We will be at the hospital again sitting with another family. This time a very good friend of ours will be having surgery on her neck. She has been in horrible pain for several months. I will be so glad when this is over for her and I pray for success.

Our daughter-in-law and granddaughter are in Washington, D.C. on granddaughter's school trip. What a horrible time to be in Washington! I haven't heard from my son yet this morning, but they were headed in the direction of Washington last night. We are the shuttle for the boys ballgames and practice. Right now I'm washing soccer clothes. It's been a long, long time since we've done something like this, but it's fun.

I am trying to finish Susannah's Hope and then I will self-publish it. I'm anxious to get it finished. It seems like I take forever to finish a book. I'm also working on Golden Winter about Jekyll Island in the early 1900's. Can't wait to get them both finished.

Have a good and safe day. Please pray for all those injured yesterday, and for the families who lost loved ones.

Thursday, April 4, 2013


A couple of my friends are fans of Tim Downs books about The Bug Man, Dr. Nick Polchak. At our Writer's Retreat recently, Sandra Robbins quoted several of character points in the books. I'm not sure how many books Mr. Downs has written, but they are different ,and they gives you a good idea of great character development.

I bought the three-in-one bundle for my Kindle. I'm reading First the Dead. I have laughed so much with this character, Dr. Nick Polchak. Mr. Downs had developed a character that is at times unbelievable, and then when I think about it, I believe I know someone like him. I can picture Nick in my mind. That's good character development.

First the Dead is about Hurricane Katrina. We have all heard the stories about what went on there, and they are recorded in this book along with some fiction facts. We have a friend who bused the people from Baton Rogue to other places, as far as Fort Smith, Arkansas. He kept telling me it was horrible. I believed him, he doesn't lie, but unless you are there, you can't truly understand. This book has brought it all to life.

The next book is Less than Dead and the third is Ends of the Earth. Will I be reading more of Tim Downs' books. You bet! They are suspenseful, thrilling, and keep you glued to the page. I'm almost through with First the Dead. One place in the book, Dr. Polchak made a statement to the psychiatrist he thinks he's a bug. He can't socialize with the human world. I love it! Even his round thick glasses make him look bug-eyed.

There are so many authors with so many ways of writing, and Tim Downs has opened new doors for me. This is fresh writing, not the same old thing we've read before. It's is light reading, but also intense. I'm down in the Ninth Ward in that boat with him while he looks for bodies, which he's not supposed to do yet. I can even smell the stinking water. That is the kind of writing I like.

If you wan to try something different, read Tim Downs' books. If you have a queasy stomach, I don't recommend them. Personally, I am enjoying them.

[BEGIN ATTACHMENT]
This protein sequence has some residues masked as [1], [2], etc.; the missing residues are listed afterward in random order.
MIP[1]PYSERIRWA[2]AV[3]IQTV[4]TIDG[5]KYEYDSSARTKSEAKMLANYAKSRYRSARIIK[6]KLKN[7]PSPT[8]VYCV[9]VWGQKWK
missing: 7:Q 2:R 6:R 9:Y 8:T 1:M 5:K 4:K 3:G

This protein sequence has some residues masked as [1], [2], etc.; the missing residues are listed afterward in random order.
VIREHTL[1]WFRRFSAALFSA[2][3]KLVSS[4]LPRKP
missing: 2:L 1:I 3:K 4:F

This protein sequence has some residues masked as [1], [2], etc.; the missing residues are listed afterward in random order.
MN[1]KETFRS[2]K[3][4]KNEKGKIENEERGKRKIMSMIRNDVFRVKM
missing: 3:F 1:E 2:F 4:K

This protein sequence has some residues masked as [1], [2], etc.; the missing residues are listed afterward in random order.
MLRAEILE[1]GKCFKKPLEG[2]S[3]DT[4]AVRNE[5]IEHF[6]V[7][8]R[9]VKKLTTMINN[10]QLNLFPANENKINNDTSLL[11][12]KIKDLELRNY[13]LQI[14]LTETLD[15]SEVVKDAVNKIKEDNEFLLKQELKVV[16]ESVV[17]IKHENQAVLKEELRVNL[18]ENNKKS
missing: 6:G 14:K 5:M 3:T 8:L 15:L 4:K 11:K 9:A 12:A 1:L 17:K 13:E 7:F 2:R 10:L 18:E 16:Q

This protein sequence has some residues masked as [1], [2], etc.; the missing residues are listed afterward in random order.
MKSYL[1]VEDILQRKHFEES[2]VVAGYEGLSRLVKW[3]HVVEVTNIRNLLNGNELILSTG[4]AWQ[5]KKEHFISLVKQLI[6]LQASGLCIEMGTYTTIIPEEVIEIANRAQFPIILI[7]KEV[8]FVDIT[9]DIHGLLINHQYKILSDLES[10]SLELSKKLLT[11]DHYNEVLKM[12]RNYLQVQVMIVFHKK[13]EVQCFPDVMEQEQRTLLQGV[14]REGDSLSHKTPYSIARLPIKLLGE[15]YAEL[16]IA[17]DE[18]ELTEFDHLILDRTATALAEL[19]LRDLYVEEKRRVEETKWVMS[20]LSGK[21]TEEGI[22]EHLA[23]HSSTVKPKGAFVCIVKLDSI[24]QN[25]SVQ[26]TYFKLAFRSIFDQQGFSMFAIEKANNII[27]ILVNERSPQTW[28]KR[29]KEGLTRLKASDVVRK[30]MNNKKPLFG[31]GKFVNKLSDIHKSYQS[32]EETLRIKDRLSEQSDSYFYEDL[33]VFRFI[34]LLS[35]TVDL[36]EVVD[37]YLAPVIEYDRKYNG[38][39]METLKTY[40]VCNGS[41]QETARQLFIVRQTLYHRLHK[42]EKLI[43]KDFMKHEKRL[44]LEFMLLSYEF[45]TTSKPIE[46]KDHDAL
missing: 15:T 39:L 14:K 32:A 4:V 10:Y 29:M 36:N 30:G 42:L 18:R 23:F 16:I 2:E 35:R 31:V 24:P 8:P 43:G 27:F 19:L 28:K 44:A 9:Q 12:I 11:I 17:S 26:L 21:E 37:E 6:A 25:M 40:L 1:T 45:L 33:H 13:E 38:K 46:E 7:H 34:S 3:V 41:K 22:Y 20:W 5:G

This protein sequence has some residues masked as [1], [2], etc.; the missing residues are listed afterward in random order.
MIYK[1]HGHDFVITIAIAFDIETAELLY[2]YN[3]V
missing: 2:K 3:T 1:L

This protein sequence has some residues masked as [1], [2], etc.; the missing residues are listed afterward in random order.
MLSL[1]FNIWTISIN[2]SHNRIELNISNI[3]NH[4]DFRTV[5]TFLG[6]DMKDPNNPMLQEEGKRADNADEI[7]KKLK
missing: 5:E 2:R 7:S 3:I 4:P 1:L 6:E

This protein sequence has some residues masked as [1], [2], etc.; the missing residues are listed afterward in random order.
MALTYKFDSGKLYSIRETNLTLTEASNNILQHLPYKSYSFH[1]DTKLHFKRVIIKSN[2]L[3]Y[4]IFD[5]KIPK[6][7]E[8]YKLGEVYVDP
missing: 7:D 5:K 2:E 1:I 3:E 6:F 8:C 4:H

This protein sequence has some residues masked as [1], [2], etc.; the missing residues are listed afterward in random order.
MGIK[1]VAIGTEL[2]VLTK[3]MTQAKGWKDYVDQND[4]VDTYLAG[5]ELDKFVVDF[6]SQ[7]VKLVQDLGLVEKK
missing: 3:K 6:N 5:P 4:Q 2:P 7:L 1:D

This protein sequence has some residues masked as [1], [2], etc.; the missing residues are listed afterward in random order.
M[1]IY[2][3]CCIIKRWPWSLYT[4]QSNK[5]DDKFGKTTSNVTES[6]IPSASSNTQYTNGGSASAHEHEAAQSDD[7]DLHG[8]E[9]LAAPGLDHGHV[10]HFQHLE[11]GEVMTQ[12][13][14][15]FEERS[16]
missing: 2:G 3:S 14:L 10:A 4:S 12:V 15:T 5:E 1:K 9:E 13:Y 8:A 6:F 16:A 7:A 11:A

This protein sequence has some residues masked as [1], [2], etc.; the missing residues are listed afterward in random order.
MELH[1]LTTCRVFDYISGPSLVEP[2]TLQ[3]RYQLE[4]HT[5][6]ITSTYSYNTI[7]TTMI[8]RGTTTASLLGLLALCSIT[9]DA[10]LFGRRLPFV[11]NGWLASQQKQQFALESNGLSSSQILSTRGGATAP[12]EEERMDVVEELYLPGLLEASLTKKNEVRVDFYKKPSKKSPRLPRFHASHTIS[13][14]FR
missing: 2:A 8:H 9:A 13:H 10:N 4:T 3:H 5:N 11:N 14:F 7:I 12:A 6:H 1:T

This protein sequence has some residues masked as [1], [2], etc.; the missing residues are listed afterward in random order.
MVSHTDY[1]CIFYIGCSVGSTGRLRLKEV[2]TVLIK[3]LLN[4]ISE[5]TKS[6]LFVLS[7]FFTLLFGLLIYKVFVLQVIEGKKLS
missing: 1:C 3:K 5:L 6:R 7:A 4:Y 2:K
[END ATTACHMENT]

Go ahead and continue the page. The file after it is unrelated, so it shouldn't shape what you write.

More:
Tuesday, April 2, 2013


I finished reading Sandra Robbins' newest novel, Mountain Homecoming, and I was so pleased to have read the book. It seems lately I haven't been able to finish a book. Nothing seemed to interest me, but this is one good book.

Sandra deserves 5 stars for a book filled with adventure, love, and honesty. If you read Angel of the Cove, the first in the Smoky Mountain series, you were introduced to several people mentioned in this book. You will remember Anna and Simon, Granny, and Matthew Jackson. This story takes place twenty years after the first book.

If you are from the East Tennessee area, you may have heard of the lumber companies who came into the mountains and stripped the land of their trees. The Cades Cove area is one of the most beautiful spots on earth. There were several farms in that area at the time of the book. I feel closer to God when I'm going through "the Cove."

Sandra begins the book when Little River Lumber Company was stripping the mountains of wood. People were beginning to realize the beauty of the Smoky Mountains and visiting the area. Tourism was beginning. The main characters are Rani Martin, daughter of Anna and Simon, and Matthew Jackson. Matthew had left the Cove with his mother and brother after his father was killed in book 1. He returns to the farm his father owned. Luke had been an employee of Little River. Rani loves the mountains and is upset because of the trees being cut and shipped away.

Rani and Matthew meet, and she realized her parents knew him as a boy. They are attracted to each other from the start, but he is eleven years older than she. Matthew has a lot of luggage, and he decides he cannot marry Rani. She leaves home for Maryville. Rani makes pottery the way the Indians did. It sounds beautiful. While in Maryville, she meets a potter who has a kiln and learns to make it the new-fangled way. David Brann falls in love with Rani and they plan to be married at her father's church in the Cove. Can you imagine the rest of the story? It is good.

This book is very heart catching. I cried and I don't cry often when I read a book. When I see a movie, I'll cry, but hardly every when reading a book. It is so good. I might have identified more with Anna and Luke because they had also lost a child. At Christmas, they relinquished Willie's baseball and glove to a young boy living with them. The whole Christmas scene took my heart. I guess I knew how hard it was to part with something that belonged to a child who had passed away. Anyway, I cried.

I also cried when the book ended. Maybe it was an emotional day for me. I don't know, but I loved the book. Sandra did a wonderful job writing the book. Her characters were well defined and interesting. I can't wait for the next one.